How Not to Get Sick at Work This Winter 

Dodge cold and flu germs at the office. 
by Usha Sankar 
Published January 17, 2017

Winter is here, bringing with it ice and snow, piles of tax returns—and cold and flu germs. It’s the time of year when the sound of your co-worker sneezing in the next cubicle can fill you with dread. If a bug is sweeping its way through your office, what can you do to improve the chances you won’t get it? We spoke with Emily Sickbert-Bennett, Ph.D., associate director of hospital epidemiology in the University of North Carolina Healthcare System, to find out.

Wash your hands many times a day. Most people become infected with a cold or flu virus after touching contaminated surfaces. Having good hand-washing habits is one of the most important but least-appreciated preventive measures, Sickbert-Bennett said. An often-overlooked step, she said, is washing your hands after blowing your nose.

Antibacterial soap isn’t necessary, Sickbert-Bennett said. All you really need is plain soap and water. An alcohol-based hand sanitizer will do in a pinch.

Nikki Sykora, ‎tax manager at Postlethwaite & Netterville, understands the value of hand-washing. Her three young children bring home germs “all the time.” Even though one of her kids caught pneumonia last year, Sykora stayed healthy—which she credits, in part, to diligent hand-washing.

Clean your workspace surfaces. Use antibacterial wipes to wipe down surfaces at your workspace that can become contaminated, especially high-touch ones such as telephones and computer keyboards, said Sickbert-Bennett. (As Sykora pointed out, in most offices janitors don’t wipe down the desks.)

Maintain a healthy lifestyle. Stress, inadequate sleep, and a poor diet can all weaken the immune system. Brace yourself for flu season by staying in good physical condition. Ashley Cooper, CPA, a tax manager at HoganTaylor, said she prepares for winter by getting seven hours of sleep every night, drinking plenty of water, and taking vitamin supplements.

Follow recommendations by the Centers for Disease Control and Prevention (CDC) on the flu shot. The flu shot is more effective some years than others, Sickbert-Bennett said. “The biggest limitation of the vaccine,” she said, is that it’s formulated a year in advance. “But the flu virus is tricky. It changes, and sometimes dramatically, as in the case of the H1N1,” she noted. (The H1N1 strain, which is also known as swine flu, spread so fast in 2009 that the World Health Organization declared it a pandemic.) If the virus mutates too dramatically, the vaccine may not offer much protection. She recommended reading the CDC’s guidelines on who can benefit from the shot before deciding to get it.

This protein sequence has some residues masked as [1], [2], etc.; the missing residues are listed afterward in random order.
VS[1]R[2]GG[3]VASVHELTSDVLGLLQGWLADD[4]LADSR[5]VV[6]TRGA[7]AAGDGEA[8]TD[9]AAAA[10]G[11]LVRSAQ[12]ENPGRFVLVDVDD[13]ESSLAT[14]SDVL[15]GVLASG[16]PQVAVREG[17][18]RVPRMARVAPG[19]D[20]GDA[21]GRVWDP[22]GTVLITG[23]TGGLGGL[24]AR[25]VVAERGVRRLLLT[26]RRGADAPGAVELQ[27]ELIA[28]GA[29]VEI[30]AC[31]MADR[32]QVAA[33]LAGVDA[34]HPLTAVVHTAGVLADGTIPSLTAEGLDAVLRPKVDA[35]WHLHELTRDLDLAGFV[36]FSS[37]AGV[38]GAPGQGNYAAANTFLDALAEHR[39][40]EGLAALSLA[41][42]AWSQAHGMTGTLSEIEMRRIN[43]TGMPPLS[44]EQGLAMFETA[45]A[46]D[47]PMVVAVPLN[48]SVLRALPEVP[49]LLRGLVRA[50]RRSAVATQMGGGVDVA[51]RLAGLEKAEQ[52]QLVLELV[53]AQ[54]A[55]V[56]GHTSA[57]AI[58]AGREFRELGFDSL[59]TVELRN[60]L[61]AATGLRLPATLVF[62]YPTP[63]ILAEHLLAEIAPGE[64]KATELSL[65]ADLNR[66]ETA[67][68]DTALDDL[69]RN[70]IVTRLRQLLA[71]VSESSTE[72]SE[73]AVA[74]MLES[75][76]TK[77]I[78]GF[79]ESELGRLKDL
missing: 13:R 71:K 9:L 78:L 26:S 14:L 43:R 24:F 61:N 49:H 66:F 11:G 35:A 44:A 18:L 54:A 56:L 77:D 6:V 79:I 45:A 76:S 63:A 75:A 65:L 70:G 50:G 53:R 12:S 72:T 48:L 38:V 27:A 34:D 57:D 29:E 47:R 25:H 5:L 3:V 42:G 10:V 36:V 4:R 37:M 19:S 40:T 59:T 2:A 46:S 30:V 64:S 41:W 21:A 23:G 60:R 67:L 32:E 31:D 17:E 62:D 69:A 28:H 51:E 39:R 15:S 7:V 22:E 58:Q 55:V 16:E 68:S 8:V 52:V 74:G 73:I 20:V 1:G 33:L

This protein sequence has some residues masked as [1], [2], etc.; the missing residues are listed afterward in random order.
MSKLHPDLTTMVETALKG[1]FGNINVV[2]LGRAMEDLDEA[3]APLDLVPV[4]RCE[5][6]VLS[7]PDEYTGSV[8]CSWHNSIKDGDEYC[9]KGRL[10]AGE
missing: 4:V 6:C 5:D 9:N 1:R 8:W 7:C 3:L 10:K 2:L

Know when to stay home. Though you may be tempted to go into the office even when you’re sick, it’s usually best for your team if you work from home while you’re contagious. Most diseases are not contagious until you develop overt symptoms such as coughing or sneezing, said Sickbert-Bennett. Definitely stay home if you run a fever, or have diarrhea or vomiting.

Make sure you’re not contagious before returning to work. As a general guideline, be sure you’ve been free of fever for 24 hours before returning to the office. Another guideline to follow is whether you’re still experiencing symptoms such as coughing or sneezing that could cause the spread of microbes. As Sickbert-Bennet noted, “you not only have to have the bacteria or virus present in your body to transmit it to someone else but also a way to transmit it.”

Don’t ignore worsening symptoms. “If you get better and then worse, then you should consider consulting your doctor,” Sickbert-Bennet said.

Know when not to worry. You used the copier right after a co-worker who’s now home sick with the flu—but that doesn’t mean you’re destined for a week in bed.

“Everything you touch can be contaminated, but that doesn’t mean it has a route to make you sick, or that you are a susceptible host to become sick,” Sickbert-Bennett noted. “There is a whole chain of events that has to happen for someone to become ill.”

Editor’s note: Thank you to Dr. John Holly from WakeMed Physician Practices–Brier Creek Medical Group in Raleigh, N.C. for reviewing this article.

Usha Sankar is a Cary, N.C.-based freelance writer and editor. To comment on this story, email associate editor Courtney Vien.

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